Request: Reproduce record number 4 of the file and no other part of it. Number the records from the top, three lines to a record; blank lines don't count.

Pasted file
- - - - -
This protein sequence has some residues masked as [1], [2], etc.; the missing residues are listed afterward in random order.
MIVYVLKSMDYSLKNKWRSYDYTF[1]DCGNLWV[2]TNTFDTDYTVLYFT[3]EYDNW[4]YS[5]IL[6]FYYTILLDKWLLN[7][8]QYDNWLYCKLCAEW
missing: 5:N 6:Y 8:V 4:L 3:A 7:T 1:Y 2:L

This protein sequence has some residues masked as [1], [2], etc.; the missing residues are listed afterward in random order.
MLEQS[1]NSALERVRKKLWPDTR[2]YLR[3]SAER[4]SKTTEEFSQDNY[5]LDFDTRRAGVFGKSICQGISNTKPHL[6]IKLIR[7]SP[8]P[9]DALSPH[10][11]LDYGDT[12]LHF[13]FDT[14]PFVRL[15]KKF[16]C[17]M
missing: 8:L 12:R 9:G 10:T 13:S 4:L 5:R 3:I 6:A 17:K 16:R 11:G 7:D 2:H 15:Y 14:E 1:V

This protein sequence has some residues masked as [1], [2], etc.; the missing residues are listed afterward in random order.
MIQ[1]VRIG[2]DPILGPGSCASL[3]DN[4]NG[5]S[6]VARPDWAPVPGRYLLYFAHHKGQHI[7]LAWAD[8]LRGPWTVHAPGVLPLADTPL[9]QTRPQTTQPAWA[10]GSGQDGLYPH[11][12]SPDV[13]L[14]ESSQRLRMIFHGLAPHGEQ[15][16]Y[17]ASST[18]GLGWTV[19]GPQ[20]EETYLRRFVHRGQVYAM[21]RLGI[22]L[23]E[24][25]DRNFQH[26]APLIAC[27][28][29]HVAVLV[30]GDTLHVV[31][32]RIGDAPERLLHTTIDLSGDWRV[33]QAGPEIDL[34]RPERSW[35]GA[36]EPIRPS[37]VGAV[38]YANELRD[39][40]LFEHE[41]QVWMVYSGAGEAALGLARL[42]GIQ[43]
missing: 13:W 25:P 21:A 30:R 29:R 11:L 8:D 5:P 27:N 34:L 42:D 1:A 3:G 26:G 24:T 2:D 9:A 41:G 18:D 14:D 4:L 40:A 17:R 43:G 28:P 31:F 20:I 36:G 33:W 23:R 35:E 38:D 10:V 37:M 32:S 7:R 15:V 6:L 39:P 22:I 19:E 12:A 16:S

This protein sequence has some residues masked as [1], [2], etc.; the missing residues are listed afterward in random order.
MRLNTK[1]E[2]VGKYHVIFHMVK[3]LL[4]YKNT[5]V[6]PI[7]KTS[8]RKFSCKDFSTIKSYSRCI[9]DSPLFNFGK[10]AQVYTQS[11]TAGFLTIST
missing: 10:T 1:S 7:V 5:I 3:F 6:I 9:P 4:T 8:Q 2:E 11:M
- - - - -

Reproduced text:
This protein sequence has some residues masked as [1], [2], etc.; the missing residues are listed afterward in random order.
MRLNTK[1]E[2]VGKYHVIFHMVK[3]LL[4]YKNT[5]V[6]PI[7]KTS[8]RKFSCKDFSTIKSYSRCI[9]DSPLFNFGK[10]AQVYTQS[11]TAGFLTIST
missing: 10:T 1:S 7:V 5:I 3:F 6:I 9:P 4:T 8:Q 2:E 11:M